So often great teams are defined by who leads them. Whether it’s Steven Gerrard dragging Liverpool up by his bare hands against Milan in Istanbul or Franz Beckenbauer calmly and decisively leading West Germany to victory in the 1974 World Cup despite going a goal down inside the first minute to the great Dutch team of that era. All teams who win at the highest level need one man who will do whatever it takes to win and get the best of those around him. For all of Barcelona’s talent in possession and in the attacking third, the image of not just an attractive looking team but also that of a highly successful team that keeps on winning is defined by one man, their captain and leader, Carles Puyol.
Messi is the phenomenon, a footballing freak above all others. Xavi is the king of midfield and the most successful passer of the ball the world has ever seen. But Carles Puyol is something else, he is the warrior in the team, the one who will throw his head, leg, arm, or even a small child in front of the ball if needed. Whatever it takes Puyol will do and he will do it time and again. Of course being a Barcelona player also means he can play a bit too but his identity on the pitch is less about flair and more about heart. His equalising goal on Wednesday night at the Bernabeu summed him up far better than any writer could ever hope to do with mere words. The image of him flying through the air to crash in a diving header past the helpless Casillas was as welcome to the fans and players of Barcelona as it was unwelcome to the home supporters in Madrid. It was a body blow and one that Madrid never recovered from.
Xavi would later describe this is a psychological goal and one that turned the match in Barcelona’s favour. In truth even before Puyol had levelled the score the game was still swinging towards Barcelona but a team no matter how great cannot afford to keep missing chances. With one flying leap Puyol levelled the game but he did more than just that. He had also crushed the dreams of the Madrid supporters, they knew what would follow. You don’t get many chances to hold a lead against Barcelona, if you fail to do so you know you’re unlikely to get another.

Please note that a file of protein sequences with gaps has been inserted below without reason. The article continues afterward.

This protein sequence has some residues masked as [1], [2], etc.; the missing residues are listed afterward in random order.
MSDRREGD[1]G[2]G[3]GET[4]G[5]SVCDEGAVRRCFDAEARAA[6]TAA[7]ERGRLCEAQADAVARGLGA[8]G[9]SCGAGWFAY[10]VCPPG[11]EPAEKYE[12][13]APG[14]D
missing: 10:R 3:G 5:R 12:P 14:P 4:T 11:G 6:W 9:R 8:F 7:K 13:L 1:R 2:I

Barcelona would go onto to win the match via a rare Abidal goal, beautifully set up by the unusually quiet Lionel Messi. The match would later go on to be defined by the ugly scenes that followed (mainly Pepe’s stamp on Messi’s hand) and by Mourinho’s failed attempts to beat Barcelona once again. But everything that can be written about the ugly side of this match and the beautiful side of Barcelona has already been written. We can add nothing new to this seemingly never ending story of Barcelona dominance and Real Madrid failure.
Not since losing away to Inter in the Champions League at the end of the 09/10 season has Puyol been on the end of a loss while wearing the Barcelona shirt. It seems there is some debate as to whether it was the Betis match at the weekend or the El Classico on Wednesday night that brought up his fifty unbeaten. It matters not a jot either way and what it shows is that when Barcelona have Puyol on the pitch they have more than just another player. They are more than just eleven men when they have him leading them out onto the pitch; they have a sense of completion, a sense of wholeness that is very hard to define. Puyol is a quality defender and has been for many years but he is more than that. He is the very heart of the club and a symbol of its supporters, he is Barcelona. That is not to underplay the importance of Xavi or Messi or Valdes to the team, all these men add something that is sorely missed when they’re absent but with Puyol it seems to be more than just his technical or physical ability. It’s what he inspires in others and that is a rare thing. He may look like Captain Caveman but he is so much more than just a two dimensional cartoon character. Though the hair is very similar it has to be said.
Right now Barcelona are lucky to have both Xavi and Puyol at the same age, there to guide all around them and lead their team in both the spirit and footballing identity that the club demands from its players. In the not too distant future both of these wonderful players will retire and that could coincide with the departure of their manager Pep Guardiola. But while all three men remain at the club expect many other managers to keep on facing the headache that Jose Mourinho is facing on a regular basis. Just how do we beat this lot?